The rams have been in with the ewes since the 7th of November, so the boys had been doing their thing for 45 days, before being taken out on Boxing Day. Sheep have a cycle of around 17 days, so each ewe should have cycled at least twice in that time. I’ll be keeping an eye out for lambs from the beginning of April.
With all this in mind, I gave the ewes a once-over, drenched them, and put most out on the moor.
They all got a drench for Liver Fluke – the biggest sheep killer I have – and moved onto fresh ground. After problems over the past 2/3 winters, particularly in the hoggs (last year’s lambs), I am drenching the ewes every 6 weeks and the hoggs every 4.
I had 82 ewes at the rams this year; mainly Blackface and Cheviot, with some crosses too. All the Blackfaces and those Cheviots and crosses which are suitable were then walked out onto the moor. About 65 in total.
It’s about 1.5 miles out the back road, across the main road and out the peat road to where I leave them
They sheep are out on the open moor here but don’t stray too far from the glen which has plentiful supplies of grass, heather and shelter. The crofts are so flat and exposed, they have next to no shelter from the gales that hit us in January and February, they also have very little grass left on them at this time of year, and can also harbour things like liver fluke. Being out on the moor solves a lot of these issues.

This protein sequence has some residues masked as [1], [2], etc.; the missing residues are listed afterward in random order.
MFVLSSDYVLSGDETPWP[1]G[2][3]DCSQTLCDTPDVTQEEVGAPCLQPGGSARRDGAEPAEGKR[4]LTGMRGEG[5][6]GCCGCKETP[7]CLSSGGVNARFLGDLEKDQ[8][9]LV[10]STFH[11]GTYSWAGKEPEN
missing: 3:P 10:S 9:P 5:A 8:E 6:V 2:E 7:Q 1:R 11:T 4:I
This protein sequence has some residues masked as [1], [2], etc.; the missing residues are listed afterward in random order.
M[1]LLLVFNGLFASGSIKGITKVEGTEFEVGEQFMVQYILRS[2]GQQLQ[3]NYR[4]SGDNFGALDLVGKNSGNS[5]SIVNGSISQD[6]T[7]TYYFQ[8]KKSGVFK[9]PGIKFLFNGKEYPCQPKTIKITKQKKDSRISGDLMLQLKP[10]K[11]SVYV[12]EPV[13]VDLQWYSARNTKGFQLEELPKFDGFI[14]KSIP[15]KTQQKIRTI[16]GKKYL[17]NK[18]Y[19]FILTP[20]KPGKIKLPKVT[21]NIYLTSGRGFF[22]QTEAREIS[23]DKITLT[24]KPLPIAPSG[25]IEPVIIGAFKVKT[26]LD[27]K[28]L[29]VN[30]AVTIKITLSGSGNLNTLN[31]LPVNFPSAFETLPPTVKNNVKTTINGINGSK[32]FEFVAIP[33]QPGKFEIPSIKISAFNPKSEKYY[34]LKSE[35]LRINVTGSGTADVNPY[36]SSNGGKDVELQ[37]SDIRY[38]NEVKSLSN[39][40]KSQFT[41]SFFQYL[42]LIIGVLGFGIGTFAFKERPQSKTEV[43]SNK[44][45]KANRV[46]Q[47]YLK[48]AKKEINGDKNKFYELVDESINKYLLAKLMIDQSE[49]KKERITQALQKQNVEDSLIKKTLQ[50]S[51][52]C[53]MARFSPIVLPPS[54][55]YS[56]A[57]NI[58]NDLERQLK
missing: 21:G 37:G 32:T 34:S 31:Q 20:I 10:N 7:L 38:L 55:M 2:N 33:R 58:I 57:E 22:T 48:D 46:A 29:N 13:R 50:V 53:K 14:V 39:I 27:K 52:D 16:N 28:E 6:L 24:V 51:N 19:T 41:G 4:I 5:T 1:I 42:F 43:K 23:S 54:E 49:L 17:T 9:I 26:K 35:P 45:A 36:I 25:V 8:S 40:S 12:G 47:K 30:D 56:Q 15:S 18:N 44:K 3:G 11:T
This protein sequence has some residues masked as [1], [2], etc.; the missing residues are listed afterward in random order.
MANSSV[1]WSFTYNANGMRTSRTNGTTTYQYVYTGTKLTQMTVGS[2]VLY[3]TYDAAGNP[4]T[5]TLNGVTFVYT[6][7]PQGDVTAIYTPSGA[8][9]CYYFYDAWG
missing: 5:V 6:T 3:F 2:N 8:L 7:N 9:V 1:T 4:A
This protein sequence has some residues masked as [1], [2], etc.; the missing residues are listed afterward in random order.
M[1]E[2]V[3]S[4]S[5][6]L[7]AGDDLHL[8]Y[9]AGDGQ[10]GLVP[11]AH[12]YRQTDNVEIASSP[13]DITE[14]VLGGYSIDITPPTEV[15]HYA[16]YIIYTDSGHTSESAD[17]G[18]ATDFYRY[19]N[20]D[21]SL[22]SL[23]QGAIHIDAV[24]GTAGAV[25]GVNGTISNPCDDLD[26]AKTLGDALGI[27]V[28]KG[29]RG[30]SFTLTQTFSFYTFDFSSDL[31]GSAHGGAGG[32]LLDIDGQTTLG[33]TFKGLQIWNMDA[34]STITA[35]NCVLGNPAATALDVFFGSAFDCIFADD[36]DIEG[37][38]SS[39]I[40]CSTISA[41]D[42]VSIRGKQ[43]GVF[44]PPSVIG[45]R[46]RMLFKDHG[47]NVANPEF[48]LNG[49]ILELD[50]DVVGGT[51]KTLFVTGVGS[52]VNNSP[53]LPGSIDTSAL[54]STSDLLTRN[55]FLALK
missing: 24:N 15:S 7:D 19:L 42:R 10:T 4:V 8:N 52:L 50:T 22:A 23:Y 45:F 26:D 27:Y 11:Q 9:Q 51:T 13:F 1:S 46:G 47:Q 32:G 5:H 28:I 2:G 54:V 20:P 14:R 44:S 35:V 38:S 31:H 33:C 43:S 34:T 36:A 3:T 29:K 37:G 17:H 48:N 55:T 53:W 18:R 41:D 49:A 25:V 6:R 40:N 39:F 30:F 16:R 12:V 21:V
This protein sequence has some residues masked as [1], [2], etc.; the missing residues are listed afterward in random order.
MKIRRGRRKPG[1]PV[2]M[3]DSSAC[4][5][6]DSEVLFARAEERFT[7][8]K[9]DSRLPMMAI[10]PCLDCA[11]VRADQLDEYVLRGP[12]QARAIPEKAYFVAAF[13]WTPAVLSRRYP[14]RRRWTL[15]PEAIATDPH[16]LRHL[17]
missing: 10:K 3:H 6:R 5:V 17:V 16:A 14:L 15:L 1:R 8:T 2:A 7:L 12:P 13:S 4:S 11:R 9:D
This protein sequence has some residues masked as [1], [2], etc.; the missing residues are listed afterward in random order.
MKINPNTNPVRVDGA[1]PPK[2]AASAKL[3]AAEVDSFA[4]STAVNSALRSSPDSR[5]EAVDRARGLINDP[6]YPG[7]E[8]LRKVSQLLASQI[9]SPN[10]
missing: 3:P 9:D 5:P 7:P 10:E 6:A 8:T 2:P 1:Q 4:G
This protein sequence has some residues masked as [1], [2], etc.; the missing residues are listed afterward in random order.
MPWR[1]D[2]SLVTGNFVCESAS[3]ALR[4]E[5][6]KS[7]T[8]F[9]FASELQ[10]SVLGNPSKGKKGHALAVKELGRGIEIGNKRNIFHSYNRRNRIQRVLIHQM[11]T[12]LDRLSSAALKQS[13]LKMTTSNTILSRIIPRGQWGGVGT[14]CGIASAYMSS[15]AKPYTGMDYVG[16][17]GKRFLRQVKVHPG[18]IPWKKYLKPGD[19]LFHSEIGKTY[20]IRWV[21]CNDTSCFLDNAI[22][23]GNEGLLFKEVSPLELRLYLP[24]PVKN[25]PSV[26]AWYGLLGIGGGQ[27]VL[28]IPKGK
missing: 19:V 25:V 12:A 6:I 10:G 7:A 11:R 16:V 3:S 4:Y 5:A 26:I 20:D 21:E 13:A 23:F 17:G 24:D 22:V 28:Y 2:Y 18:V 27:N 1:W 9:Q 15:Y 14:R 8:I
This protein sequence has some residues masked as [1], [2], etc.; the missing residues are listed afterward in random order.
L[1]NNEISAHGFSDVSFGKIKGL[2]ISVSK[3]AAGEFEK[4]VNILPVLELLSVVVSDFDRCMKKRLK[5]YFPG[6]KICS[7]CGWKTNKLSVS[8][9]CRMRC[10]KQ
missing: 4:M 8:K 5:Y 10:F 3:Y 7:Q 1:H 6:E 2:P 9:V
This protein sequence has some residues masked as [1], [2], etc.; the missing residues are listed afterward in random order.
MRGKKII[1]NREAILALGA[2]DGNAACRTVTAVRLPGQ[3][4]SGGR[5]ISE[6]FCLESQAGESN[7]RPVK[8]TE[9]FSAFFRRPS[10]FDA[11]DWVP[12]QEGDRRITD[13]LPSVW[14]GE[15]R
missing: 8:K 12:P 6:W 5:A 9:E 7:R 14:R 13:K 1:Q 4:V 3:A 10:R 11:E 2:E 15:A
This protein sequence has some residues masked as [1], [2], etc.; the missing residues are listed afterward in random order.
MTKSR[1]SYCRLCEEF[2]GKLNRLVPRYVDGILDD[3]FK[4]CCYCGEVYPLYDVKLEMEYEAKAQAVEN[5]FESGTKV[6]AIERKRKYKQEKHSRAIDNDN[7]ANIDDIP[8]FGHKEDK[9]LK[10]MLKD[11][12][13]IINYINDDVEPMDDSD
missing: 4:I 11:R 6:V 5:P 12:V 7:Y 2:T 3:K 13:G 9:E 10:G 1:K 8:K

I also take out mineral licks, which provide the sheep with the nutrients they need but which they don’t get from the poorer grazing out here. The licks also provide the added bonus of keeping the ewes where I want them to be.
Back at home, the remaining 18 are between my parents’ house and Cross School. Plenty shelter and a bale of hay to keep them happy.
In this photo, there is a wee cross gimmer on the right hand side (nearest to the camera, with the dark face), she suffered majorly from fluke in early Spring. I thought she was a goner, as she went about a month without standing, but has made a great recovery. I can’t wait to see how she does this winter.
And while the ewes are all set for the toughest 6 weeks of the winter, both in terms of their pregnancies and weather, the boys are recovering after their year’s work. They’ll be pampered a little more than the ewes just now!